The previous peace pact, the DPA, was anyhow doomed to fail from its onset. For one thing the deal was signed by a mere one rebel group, SLM-MM and the government of the Sudan. While it was still in place, proliferation of militias and inter-communal violence has continued to put the lives of displaced Darfuris at great risk. With its erratic military action against rebel groups, the Sudanese army itself remained a threat to the civilian population.
Just how fragile peace remained, and still may be
Given the complexities of the situation it is easy, yet again, to assume the DDPD is no different than the now defunct DPA. The outstanding similarity between the two is that like the DPA, the DDPD is also signed between the government of the Sudan and a single rebel group, this time the Liberation and Justice Movement (LJM) led by Al-Tijani Al-Sisi.
Also many of the provisions included inside the DDPD are pretty similar to its predecessor. But Mr. Gambari sternly disputes that. “The DPA and the DDPD are different – things that were not in the DPA to address the root causes of the conflict are now clearly included in the DDPD,” he says.
True to his argument, the most important and significant difference between the DPA and DDPD is the later has a clear provision for the formation of an international follow up committee under the chairmanship of Qatar and the secretariat of the UNAMID. Members of this international committee now include the EU, League of Arab Nations, Organization of the Islamic Conference (an association of 56 Islamic states), the AUC, the five permanent members of the UN, Chad, Burkina Faso, Japan, Canada and Egypt.
The second most important difference is that unlike the DPA, the DDPD remains open for all the non-signatory rebel groups to join in.
But the chance of just doing that remains slim. Reports indicate from January to July 2011, between 60,000 and 70,000 people were newly displaced in two areas of Darfur while the SAF continued to put “increased pressure on rebel factions, including JEM while they were participating in the Doha talks,” according to eough101, a media lobby group.
It is also easy to argue that the DDPD may in fact worsen the possibility of internal conflicts for a sheer fact that the two signatory groups, the government of the Sudan and LJM, have isolated the other most important rebel groups that have not signed the pact. The government of Al-Bashir still keeps many rebel group members incarcerated and hasn’t extended clemency to any others rebel group members as it did to the prisoners of the members of LJM.
In May 2011 DDPD talks fell apart and Justice and Equality Movement (JEM), said to be the “largest and most militarily sophisticated” of the rebel groups in Darfur, withdrew itself from the peace process in the wake of what it says was increased attacks by the Sudanese Armed Forces (SAF). To make matters worse Khalil Ibrahim, its leader, was killed in December 2011. Although his leadership has since been replaced, what would happen next, or what would be the impact of his killing is anyone’s guess. The Sudan Liberation Army, led by Minni Minnawi (SLA-MM), the only signatory to the DPA, has also excluded itself from the DDPD.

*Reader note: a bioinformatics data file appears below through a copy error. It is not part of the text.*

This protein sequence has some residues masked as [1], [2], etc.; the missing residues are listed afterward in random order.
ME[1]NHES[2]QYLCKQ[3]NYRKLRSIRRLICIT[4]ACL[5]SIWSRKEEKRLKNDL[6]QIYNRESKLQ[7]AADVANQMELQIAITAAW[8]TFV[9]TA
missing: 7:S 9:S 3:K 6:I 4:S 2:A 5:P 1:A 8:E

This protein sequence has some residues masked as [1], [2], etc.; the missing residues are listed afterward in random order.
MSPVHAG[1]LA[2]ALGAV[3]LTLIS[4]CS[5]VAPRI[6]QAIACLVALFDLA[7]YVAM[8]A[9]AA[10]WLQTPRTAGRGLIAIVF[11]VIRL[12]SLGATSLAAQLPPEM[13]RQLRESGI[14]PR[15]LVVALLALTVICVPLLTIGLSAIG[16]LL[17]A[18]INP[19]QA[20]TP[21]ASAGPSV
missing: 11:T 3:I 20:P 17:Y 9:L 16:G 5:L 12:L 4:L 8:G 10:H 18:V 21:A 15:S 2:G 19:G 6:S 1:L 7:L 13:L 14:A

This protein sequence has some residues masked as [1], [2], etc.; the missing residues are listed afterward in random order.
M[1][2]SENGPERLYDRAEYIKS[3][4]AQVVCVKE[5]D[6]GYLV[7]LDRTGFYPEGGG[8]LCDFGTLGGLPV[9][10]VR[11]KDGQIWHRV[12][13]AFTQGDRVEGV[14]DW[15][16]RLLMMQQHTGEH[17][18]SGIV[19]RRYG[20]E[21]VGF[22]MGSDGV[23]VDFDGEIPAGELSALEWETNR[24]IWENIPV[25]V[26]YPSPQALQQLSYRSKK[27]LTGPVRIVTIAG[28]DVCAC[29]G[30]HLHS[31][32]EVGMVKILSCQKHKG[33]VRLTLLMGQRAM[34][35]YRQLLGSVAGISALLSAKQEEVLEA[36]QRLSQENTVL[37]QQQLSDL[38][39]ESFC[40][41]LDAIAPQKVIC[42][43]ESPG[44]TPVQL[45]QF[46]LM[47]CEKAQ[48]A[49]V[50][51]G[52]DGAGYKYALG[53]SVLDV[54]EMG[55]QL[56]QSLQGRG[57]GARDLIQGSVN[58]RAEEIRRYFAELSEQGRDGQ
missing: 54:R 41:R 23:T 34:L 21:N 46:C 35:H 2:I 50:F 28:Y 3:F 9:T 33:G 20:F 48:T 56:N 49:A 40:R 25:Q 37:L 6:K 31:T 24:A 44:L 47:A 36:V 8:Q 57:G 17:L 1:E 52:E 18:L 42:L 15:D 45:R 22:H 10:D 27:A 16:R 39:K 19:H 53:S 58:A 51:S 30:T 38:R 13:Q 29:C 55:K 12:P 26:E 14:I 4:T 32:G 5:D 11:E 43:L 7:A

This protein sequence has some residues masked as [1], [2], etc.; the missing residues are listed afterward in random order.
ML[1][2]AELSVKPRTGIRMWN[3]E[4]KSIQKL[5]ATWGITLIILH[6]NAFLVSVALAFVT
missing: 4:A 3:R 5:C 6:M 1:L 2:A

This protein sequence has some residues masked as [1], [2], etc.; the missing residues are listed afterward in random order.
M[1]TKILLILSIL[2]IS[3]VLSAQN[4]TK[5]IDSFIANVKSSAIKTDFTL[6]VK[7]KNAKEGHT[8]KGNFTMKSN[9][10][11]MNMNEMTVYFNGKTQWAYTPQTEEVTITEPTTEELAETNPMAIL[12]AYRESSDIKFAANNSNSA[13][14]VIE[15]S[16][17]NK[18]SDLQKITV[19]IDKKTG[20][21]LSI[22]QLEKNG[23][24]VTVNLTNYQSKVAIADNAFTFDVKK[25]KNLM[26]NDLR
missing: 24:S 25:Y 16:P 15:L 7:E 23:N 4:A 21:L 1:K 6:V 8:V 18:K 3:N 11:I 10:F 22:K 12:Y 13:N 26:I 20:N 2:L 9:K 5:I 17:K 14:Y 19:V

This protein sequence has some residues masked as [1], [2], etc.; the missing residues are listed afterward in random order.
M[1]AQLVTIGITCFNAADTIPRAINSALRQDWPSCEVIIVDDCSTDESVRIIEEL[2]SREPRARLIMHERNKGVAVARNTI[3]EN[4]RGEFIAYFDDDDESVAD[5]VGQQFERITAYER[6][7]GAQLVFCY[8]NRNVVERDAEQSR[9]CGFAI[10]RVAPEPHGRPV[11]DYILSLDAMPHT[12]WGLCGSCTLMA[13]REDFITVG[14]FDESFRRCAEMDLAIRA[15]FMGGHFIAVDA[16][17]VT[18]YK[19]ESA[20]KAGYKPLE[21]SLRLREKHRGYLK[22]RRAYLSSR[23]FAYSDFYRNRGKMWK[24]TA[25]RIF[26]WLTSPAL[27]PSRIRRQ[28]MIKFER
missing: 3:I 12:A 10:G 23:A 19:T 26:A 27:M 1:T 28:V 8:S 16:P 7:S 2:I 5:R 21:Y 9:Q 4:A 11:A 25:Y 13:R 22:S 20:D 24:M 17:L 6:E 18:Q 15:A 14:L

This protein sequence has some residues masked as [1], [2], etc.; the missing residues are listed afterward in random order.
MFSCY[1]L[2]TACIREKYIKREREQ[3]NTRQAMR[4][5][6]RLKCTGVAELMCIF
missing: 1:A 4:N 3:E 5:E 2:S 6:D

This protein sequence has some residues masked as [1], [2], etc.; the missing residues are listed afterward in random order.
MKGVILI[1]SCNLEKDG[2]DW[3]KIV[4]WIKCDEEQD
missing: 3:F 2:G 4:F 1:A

Healing at last, hopefully
Both the government of the Sudan and the leadership of the LJM deserve a credit for their decision to sign the peace deal and accept the inclusion of as many countries in the committee, which is tasked to meet every three months to assess the progress made and outline what needs to be done. “Since then the committee has held a meeting of a ceasefire commission chaired by the force commander of UNAMID and aimed at bringing the government of the Sudan and the LJM to begin to identify where their forces are,” Mr. Gambari says.
But the most important meeting of the committee was its 2nd meeting, (Mr. Gambari calls it “historic”), which was held on 16 January 2012 in El-Fasher, the capital of North Darfur and the headquarters of the UNAMID.
It was during this meeting that a decision to form and launch the Darfur Regional Authority (DRA), based in El-Fasher, gained momentum. Al-Tijani Al-Sisi was tipped to be the head of the DRA. A group of commissioners and executive council members from Darfur were also appointed to look into the thorniest of all issues: the return of refugees to their home and land compensation, among others.
February 8th, 2012 was another extraordinary day in the history of Darfur since the civil war began in 2003. In a colorful celebration held in El-Fasher, Sudan’s President, Omar Al-Bashir, has launched the long awaited DRA. As part of the Doha deal, he also announced the release of all prisoners from the Liberty and Justice Movement (LJM), while formally appointing Al-Tijani Al-Sisi, its leader, to be the head of the DRA.
Although some say the DRA shares many of the weaknesses of the Transitional Regional Authority (TRA), a result of the 2006 Abuja peace accord, Mr. Gambari believes a regional authority is significantly different from a transitional regional authority. Unlike the TRA, “we now have a central interlocutor, the DRA, to help us implement the DDPD more effectively,” he says. Darfur has is divide between vast and treacherous regions and its hoped that the DRA would be instrumental in representing all on issues of power and wealth sharing with the central government in Khartoum. A sign of goodwill, Adam Youssef, a Darfuri, was assigned by the Sudanese government to be the vice president of the Sudan as of Sep. 2011.
Unlike in the past, Darfur is under constant radar of the international community. But it is also a place where close to two million refugees are still living at make shift camps under horrendous circumstances.
The Nigerian born international diplomat Ibrahim Gambari says he will be having increased diplomatic shuttles between the Sudan, Uganda, Chad and South Sudan, countries that sway a great influence over the future of Darfur. But if there is any chance for the international community to get Darfur right, now is the time.